CANTON – The developer who proposed affordable senior housing in the 2600 block of Harvard Avenue NW might not receive a zone change needed to build.
The Planning Commission on Tuesday recommended City Council deny the change from community service to planned multi-family residential zoning, which would permit the development of Ivy Senior Lofts on 2.97 acres north of the Kingdom Center.
“It’s the opinion of the Law Department that to grant the zone change amounts to illegal spot zoning,” Assistant Law Director Phil Schandel said. “When I say illegal, I don’t mean it’s a crime, but it would be contrary to law, resulting in voiding of the ordinance upon a successful lawsuit by a citizen taxpayer.”
The surrounding property is zoned for community service, which permits uses such as schools, churches and nursing homes. Schandel said the development isn’t expected to generate significant tax revenue and has been opposed by area residents, and therefore would not benefit the entire community.
MVAH Partners, which has a Cincinnati office, has an option to buy the property from Nickleplate Realty Trust and presented a plan to develop senior housing at a community meeting in December. It consists of 100 total units and two construction phases, each estimated to cost $13 million with $10 million anticipated in tax credits from the Ohio Housing Finance Agency.
Residents would need to be at least 55 years old and earn no more than 80% of the area’s median income — $44,000 a year for a family of two.
Pete Schwiegeraht, Midwest senior vice president of development for MVAH Partners, said this location seems ideal. It previously underwent a zone change for proposed senior housing, would blend in with Malone University’s three-story buildings and meets criteria to make it likely to receive tax credits.
Schwiegeraht said he submitted the rezoning request in October and attended community meetings to share details about the proposed development. MVAH Partners agreed to three- rather than four-story buildings and construction hours of 8 a.m. to 6 p.m., among other conditions, to appease nearby residents.
“Had four other rezonings in four other cities all done by the end of January,” Schwiegeraht said. “I’m not saying that’s anybody’s fault. Staff did a great job. Point being is stalls are just as good as delays, and this spot zoning to me is egregious.”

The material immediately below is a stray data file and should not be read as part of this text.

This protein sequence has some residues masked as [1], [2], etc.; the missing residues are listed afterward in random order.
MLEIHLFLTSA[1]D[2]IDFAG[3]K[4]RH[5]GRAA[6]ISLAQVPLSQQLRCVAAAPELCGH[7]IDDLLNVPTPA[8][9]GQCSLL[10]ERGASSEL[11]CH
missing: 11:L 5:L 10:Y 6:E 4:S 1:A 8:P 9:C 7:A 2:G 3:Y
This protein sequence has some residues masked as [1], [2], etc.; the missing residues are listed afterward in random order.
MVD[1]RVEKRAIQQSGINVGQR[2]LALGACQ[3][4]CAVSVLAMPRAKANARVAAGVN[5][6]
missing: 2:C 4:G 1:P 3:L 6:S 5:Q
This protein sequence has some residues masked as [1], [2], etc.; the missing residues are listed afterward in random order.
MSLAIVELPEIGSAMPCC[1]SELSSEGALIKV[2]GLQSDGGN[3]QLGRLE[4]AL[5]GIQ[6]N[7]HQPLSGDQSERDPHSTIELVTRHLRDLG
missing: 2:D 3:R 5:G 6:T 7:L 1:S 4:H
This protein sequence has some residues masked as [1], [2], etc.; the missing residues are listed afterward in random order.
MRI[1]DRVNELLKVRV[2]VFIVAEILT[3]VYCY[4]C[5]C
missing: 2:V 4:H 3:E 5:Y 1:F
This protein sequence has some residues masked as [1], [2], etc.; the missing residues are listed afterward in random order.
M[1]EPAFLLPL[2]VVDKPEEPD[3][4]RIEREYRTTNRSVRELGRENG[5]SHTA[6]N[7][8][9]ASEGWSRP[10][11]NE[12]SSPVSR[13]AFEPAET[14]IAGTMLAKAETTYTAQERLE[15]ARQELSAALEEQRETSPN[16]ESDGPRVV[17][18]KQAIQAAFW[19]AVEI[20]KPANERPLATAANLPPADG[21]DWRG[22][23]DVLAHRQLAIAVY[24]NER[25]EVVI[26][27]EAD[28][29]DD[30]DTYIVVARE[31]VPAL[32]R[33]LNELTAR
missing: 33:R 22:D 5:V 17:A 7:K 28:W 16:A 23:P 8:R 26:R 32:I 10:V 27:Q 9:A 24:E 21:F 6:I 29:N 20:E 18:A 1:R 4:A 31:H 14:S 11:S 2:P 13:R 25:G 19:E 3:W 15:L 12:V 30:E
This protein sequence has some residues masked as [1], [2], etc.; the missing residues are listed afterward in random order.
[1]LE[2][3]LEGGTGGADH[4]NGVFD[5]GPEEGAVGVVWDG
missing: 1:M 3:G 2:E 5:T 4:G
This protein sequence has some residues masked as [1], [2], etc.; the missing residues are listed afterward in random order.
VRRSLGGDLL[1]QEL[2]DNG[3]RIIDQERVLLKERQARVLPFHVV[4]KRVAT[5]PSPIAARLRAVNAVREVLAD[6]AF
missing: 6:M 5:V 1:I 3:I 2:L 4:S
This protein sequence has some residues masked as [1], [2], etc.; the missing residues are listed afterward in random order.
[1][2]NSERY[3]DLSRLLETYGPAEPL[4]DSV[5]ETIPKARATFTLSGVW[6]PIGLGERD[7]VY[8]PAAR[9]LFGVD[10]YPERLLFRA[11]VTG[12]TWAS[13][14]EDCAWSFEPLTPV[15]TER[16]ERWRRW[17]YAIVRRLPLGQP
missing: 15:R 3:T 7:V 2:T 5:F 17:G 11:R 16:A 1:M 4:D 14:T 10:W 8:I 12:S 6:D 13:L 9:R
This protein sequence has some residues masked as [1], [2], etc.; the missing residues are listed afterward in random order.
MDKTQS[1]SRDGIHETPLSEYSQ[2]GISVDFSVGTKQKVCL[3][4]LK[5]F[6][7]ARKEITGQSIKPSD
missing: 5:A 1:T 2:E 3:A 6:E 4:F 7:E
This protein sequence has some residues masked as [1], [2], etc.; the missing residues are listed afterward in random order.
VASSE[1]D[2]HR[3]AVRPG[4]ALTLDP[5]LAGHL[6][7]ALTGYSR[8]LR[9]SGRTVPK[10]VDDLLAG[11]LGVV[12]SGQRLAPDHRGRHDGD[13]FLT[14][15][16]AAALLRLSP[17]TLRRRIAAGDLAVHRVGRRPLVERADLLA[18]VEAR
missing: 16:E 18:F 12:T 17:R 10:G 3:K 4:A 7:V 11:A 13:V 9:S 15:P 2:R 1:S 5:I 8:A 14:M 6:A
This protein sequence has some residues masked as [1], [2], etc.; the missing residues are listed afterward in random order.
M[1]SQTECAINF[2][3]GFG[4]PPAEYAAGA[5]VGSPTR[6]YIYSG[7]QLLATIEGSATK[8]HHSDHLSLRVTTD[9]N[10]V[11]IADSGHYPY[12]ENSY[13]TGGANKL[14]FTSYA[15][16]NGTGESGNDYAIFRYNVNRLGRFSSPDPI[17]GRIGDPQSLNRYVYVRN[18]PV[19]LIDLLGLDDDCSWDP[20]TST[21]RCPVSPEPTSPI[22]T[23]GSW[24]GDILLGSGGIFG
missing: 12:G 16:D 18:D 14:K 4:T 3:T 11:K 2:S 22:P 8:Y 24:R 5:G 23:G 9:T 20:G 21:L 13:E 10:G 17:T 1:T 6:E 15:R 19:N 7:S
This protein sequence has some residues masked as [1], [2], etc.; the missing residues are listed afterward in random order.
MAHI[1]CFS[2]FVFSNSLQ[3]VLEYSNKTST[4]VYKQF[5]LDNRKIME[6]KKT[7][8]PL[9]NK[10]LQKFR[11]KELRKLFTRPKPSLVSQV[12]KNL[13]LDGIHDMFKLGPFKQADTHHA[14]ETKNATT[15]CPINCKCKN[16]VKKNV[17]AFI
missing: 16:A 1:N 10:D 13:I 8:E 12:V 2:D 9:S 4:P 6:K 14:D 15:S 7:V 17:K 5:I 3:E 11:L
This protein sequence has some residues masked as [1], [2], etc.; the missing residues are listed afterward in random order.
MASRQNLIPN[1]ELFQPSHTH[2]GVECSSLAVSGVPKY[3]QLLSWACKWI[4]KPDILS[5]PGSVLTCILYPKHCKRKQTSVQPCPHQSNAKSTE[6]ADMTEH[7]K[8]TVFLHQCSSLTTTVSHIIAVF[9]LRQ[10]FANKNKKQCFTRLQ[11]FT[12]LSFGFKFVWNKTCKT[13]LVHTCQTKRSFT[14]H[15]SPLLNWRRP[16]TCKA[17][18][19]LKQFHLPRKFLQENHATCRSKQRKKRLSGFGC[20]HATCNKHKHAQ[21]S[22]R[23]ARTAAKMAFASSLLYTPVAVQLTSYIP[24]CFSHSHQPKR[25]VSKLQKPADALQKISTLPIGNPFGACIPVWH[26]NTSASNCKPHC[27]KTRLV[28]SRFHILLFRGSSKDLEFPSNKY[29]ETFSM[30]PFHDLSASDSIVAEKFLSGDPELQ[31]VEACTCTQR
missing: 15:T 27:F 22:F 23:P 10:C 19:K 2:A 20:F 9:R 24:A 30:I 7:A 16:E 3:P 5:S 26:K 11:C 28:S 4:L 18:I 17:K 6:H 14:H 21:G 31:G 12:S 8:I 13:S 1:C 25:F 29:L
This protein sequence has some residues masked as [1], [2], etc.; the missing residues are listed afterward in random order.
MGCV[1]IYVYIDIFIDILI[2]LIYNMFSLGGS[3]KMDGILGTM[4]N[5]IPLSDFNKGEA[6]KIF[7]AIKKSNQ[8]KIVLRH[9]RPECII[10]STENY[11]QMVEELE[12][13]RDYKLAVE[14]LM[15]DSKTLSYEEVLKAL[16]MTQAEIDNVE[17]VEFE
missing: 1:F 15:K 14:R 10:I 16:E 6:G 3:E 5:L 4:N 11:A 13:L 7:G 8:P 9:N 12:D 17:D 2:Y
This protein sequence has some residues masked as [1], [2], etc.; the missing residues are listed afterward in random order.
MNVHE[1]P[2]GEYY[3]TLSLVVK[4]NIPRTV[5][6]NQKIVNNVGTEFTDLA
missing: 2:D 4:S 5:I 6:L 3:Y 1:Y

Why was the prior rezoning approved?
The Planning Commission previously recommended the zone change on conditions later determined to violate fair housing laws — such as prohibiting low-income residents who use the federal Housing Choice Voucher Program (Section 8). The recommendation did not go before City Council and was reconsidered Tuesday.
“I’m curious about why the Law Department came to this conclusion in the matter of the last two or three weeks, as compared to seeing the situation a couple of months ago and advising us along those lines,” commission member David Kaminski asked.
Schandel said researching the legality of those conditions led the department to determine a zone change would be spot zoning.
Law Director Kristen Bates Aylward also apologized to the Planning Commission for having “missed” the spot zoning and said the request was reviewed quickly to allow the developer to apply for tax credits.
“I let the department be rushed,” she said.
Residents respond to proposed Ivy Senior Lofts in Canton
Several residents and representatives of the nearby House of Loreto shared concerns about safety, traffic, flooding and the loss of green space. Among them were City Prosecutor Jason Reese and City Treasurer Kim Perez.
Reese said he and other residents spoke to an Akron attorney and would file a lawsuit if the city approves the zone change.
“This is not what we want in our neighborhood,” he said.
Perez said high-rises with a mix of residents are “not the best environment for seniors” and taxpayers would fund emergency calls to the complex since residents likely would not have taxable income.
“All we get is housing and things that other people don’t want, and you guys want to put it between the two best neighborhoods in the city of Canton,” he said. “Market Heights and Ridgewood, you got people that take care of their neighborhoods.”
Schwiegeraht said he was “disappointed” residents did not consider senior housing to be worthwhile there. He also noted that emergency services already serve the same seniors throughout the community who would live at the complex, which would have on-site management.
With member Alexander Haas absent and member Audrey Lavin abstaining, seven Planning Commission members voted against the zone change. Joel Harris was the only member to vote in favor of it. He said converting an “unused and overgrown lot” into housing for Canton’s aging population would be beneficial enough to justify spot zoning.
The rezoning recommendation will receive three readings and a public hearing at upcoming City Council meetings.
Jonathan Lalewicz, president of the Market Heights Neighborhood Association, said he and other residents opposed to the complex will attend the meetings. He sees it as a “clear case” of spot zoning to benefit the developer and landowner.
“It was good to see neighbors involved in the goings-on in the city and speaking up when they want to be heard,” he said. Seemed to work tonight.”
After the meeting, Schwiegeraht said he would make his case to City Council because a zone change denial would leave the project “dead.”